Stepping Up to the Plate for Workplace Safety – Jeremy Bowley’s Story


“That beautiful face will never get to grow older. It is frozen in time.”

– Elisa Kilbourne, Jeremy’s mother

Jeremy Bowley had a promising future ahead.

He was twenty-one going into his final year of criminology at King’s University College. His dream job was a career in law enforcement.


A kind, handsome and charming young man, Jeremy’s smile and warmth lit up every room he entered. He loved his mom, older sister Kaitlyn, girlfriend Pauline, his friends and extended family.

Jeremy loved all things related to the outdoors: camping, hunting, fishing, and sports.

But baseball…that was his passion. Jeremy had a natural talent and a love for pitching. He became one of the top pitchers in his division and continued to excel throughout his years in ball. His determination allowed him to do well in many endeavors.

“He had a competitive streak that was a mile wide,” says his mom Elisa. “But he managed to hide it very well…never saying a bad thing about a teammate, coach or officiant.”

To help fund his university education, Jeremy took a summer job at a local company installing party tents. He was thrilled to have a job that was outdoors requiring physical work. He thrived in this element.

This work environment, however, turned out to be a very unsafe one. 

On August 1, 2013, Jeremy’s mom’s world was shattered.

After watching a concerning news story about a workplace incident in the area where Jeremy was working (near Watford, Ontario), later that evening Elisa opened the front door to a police officer who delivered devastating information. Jeremy had been killed on the job. He had been electrocuted while putting up a large event tent.

What Went Wrong? 

Jeremy and five crew members were installing a big tent for a rural wedding when a pole they were erecting from under the tent canopy came in contact with an overhead hydro line. Jeremy was fatally electrocuted. Four other young people sustained life-altering injuries.

Before this summer job, the crew was not given any hazard awareness training.

No education was provided on the danger of power lines.

There were no supervisors on site.

Sadly, there was no safety training provided to the young summer workers.

After a full investigation, charges were laid against the employer. The company was ordered to pay a fine to the municipality.

Tragically, Jeremy’s death was entirely preventable.

                                                                                                     “You never expect to endure the distress, disbelief & disorientation of planning a funeral for your 21-year-old son.”

– Elisa Kilbourne


After this tragic, devastating, and preventable incident, Jeremy’s family wants every young person to know the dangers of working around electricity.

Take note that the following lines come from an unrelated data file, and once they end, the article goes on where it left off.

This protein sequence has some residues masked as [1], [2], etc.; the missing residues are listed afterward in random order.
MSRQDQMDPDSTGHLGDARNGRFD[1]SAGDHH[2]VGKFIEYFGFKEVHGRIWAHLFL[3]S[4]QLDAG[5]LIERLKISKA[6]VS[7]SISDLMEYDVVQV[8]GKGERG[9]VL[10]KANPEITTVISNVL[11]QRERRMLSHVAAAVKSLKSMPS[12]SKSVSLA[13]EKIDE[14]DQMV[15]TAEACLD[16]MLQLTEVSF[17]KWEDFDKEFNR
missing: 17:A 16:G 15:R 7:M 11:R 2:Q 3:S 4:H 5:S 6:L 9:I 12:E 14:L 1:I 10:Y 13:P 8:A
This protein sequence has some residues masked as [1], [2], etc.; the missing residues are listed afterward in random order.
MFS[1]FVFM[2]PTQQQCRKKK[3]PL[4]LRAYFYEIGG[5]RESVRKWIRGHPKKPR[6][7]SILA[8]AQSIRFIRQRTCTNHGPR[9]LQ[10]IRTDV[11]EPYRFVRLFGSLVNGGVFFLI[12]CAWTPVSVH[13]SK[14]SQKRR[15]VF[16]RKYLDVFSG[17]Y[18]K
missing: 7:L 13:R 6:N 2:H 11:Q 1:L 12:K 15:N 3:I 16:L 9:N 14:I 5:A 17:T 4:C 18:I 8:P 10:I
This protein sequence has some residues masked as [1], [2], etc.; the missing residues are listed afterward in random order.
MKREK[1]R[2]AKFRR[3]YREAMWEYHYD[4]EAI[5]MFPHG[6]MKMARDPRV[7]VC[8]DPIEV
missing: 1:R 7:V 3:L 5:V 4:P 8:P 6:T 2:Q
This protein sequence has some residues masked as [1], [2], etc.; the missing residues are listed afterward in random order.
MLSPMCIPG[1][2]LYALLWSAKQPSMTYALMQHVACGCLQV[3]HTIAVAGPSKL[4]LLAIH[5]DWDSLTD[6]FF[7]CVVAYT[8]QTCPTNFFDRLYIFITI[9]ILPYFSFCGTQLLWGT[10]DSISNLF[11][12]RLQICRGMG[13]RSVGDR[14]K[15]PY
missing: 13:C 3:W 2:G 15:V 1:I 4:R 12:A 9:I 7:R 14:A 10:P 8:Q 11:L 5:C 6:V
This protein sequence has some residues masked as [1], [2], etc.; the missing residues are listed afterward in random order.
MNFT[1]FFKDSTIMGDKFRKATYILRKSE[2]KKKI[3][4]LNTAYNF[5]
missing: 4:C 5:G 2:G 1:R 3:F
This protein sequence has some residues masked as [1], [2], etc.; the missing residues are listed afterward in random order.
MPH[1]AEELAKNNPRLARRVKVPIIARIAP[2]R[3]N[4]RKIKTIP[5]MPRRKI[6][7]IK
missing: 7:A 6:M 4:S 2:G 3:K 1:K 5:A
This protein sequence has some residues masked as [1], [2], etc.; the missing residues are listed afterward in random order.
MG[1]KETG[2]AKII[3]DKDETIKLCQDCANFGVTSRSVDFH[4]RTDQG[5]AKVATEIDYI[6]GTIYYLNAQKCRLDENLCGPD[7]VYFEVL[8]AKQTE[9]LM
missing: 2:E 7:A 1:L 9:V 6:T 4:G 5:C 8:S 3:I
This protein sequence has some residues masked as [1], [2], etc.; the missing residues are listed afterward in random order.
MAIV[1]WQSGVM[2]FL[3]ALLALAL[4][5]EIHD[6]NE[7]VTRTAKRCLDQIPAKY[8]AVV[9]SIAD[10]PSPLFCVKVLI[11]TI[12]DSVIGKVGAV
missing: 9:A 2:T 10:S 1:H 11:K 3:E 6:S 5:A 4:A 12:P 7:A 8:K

One cannot assume young people are aware of the various hazards associated with power lines. Sadly, numerous people agreed on where this party tent should be placed. No one noticed the danger of the power line.

Jeremy’s mom Elisa encourages everyone to share this message: KNOWLEDGE IS POWER.

Every employer, supervisor and employee needs to know they have a right to:

#1. Know

#2. Participate

#3. Refuse…and stop unsafe work and not feel threatened that they will lose their job.

If you are the parent of a young worker and would like some ideas on how to talk to your child about workplace safety, please visit

There is an excellent downloadable resource guide called, “Your Kids & Job Safety.”

And why does the Missing Tim organization exist in the first place? Because Tim Hamilton died in 1999 at the age of 19…in the same way as Jeremy Bowley.

Yes, you read correctly.

One young worker’s death from electrocution while putting up a party tent is completely unacceptable. Two deaths are unfathomable.

Is this the workplace safety legacy we want to be building in Canada?


Since 2000, more than 20,0000 Canadians have died as a result of their work.

Here is the link to view a short video that highlights a few of the faces behind the stats.

About the John Petropoulos Memorial Fund

The JPMF was started after the death of Calgary Police Constable John Petropoulos on Sept 29th, 2000. John was investigating a break and enter complaint when he stepped through a false ceiling, fell nine feet into the lunchroom below and died of a brain injury. There was no safety railing to warn him of the danger; the complaint turned out to be a false alarm.

John was 32.

The JPMF is a registered Canadian charity that raises public awareness about workplace safety issues and educates people about why and how to ensure their workplaces and the roads are safer for everyone, including emergency responders. For further information, please visit

To help raise awareness about workplace safety and provide support for others dealing with workplace tragedies, Jeremy Bowley’s mom, Elisa Kilbourne, works with the Threads of Life Association for Workplace Tragedy Family Support as a mentor, public speaker, and Family Guide volunteer.

Thank you for caring…and sharing this on social media ♥

When it comes to raising awareness about workplace safety, we all need to step up to the plate…so that what happened to Jeremy and Tim doesn’t happen to anyone else.


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